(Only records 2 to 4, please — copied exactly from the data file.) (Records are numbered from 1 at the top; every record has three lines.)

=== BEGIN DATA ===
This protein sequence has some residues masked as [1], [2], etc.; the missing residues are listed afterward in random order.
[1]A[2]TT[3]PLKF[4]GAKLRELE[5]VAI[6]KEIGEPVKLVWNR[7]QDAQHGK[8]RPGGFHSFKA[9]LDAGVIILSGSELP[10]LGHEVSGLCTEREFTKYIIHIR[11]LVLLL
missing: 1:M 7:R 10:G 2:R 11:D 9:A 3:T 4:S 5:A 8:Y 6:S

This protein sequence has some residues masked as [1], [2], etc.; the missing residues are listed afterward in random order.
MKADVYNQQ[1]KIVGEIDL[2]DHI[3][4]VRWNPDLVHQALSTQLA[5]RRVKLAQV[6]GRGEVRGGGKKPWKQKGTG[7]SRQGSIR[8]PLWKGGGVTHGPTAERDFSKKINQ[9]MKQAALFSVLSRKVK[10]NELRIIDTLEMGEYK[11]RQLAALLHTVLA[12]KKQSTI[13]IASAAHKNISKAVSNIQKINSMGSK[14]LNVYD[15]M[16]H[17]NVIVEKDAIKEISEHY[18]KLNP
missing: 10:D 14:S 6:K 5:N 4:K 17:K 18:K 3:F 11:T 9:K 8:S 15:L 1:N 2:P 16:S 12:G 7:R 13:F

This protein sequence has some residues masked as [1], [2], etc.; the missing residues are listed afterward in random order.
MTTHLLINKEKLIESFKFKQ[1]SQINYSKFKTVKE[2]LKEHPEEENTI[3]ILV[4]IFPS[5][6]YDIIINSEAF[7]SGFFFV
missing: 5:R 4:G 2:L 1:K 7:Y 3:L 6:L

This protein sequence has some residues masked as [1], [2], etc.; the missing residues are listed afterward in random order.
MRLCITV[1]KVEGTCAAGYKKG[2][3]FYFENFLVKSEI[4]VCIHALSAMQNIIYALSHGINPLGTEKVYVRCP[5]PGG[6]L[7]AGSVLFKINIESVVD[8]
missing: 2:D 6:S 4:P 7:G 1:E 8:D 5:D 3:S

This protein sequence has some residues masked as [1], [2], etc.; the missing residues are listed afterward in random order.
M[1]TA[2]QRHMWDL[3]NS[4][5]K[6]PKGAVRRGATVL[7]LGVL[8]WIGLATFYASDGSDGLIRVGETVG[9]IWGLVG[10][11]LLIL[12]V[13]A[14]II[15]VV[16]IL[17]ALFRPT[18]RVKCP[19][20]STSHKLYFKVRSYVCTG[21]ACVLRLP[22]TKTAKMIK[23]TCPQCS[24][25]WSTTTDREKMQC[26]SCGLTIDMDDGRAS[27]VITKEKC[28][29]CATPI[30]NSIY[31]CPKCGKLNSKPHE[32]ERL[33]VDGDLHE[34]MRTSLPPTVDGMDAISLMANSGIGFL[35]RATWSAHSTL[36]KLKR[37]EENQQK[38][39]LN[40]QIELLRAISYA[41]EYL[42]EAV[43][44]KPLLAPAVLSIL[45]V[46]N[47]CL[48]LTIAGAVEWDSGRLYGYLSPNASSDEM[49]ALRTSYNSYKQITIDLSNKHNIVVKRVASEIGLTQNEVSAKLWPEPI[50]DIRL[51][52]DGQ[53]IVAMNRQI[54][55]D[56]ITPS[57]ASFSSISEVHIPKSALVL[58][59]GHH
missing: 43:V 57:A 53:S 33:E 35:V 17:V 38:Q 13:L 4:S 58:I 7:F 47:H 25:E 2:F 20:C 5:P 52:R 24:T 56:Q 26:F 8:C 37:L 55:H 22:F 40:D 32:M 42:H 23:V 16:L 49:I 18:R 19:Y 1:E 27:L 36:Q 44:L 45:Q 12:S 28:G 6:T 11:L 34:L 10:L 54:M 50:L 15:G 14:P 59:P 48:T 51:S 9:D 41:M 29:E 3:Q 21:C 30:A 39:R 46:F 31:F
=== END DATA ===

This protein sequence has some residues masked as [1], [2], etc.; the missing residues are listed afterward in random order.
MKADVYNQQ[1]KIVGEIDL[2]DHI[3][4]VRWNPDLVHQALSTQLA[5]RRVKLAQV[6]GRGEVRGGGKKPWKQKGTG[7]SRQGSIR[8]PLWKGGGVTHGPTAERDFSKKINQ[9]MKQAALFSVLSRKVK[10]NELRIIDTLEMGEYK[11]RQLAALLHTVLA[12]KKQSTI[13]IASAAHKNISKAVSNIQKINSMGSK[14]LNVYD[15]M[16]H[17]NVIVEKDAIKEISEHY[18]KLNP
missing: 10:D 14:S 6:K 5:N 4:K 17:K 18:K 3:F 11:T 9:K 8:S 15:L 1:N 2:P 16:S 12:G 7:R 13:F

This protein sequence has some residues masked as [1], [2], etc.; the missing residues are listed afterward in random order.
MTTHLLINKEKLIESFKFKQ[1]SQINYSKFKTVKE[2]LKEHPEEENTI[3]ILV[4]IFPS[5][6]YDIIINSEAF[7]SGFFFV
missing: 5:R 4:G 2:L 1:K 7:Y 3:L 6:L

This protein sequence has some residues masked as [1], [2], etc.; the missing residues are listed afterward in random order.
MRLCITV[1]KVEGTCAAGYKKG[2][3]FYFENFLVKSEI[4]VCIHALSAMQNIIYALSHGINPLGTEKVYVRCP[5]PGG[6]L[7]AGSVLFKINIESVVD[8]
missing: 2:D 6:S 4:P 7:G 1:E 8:D 5:D 3:S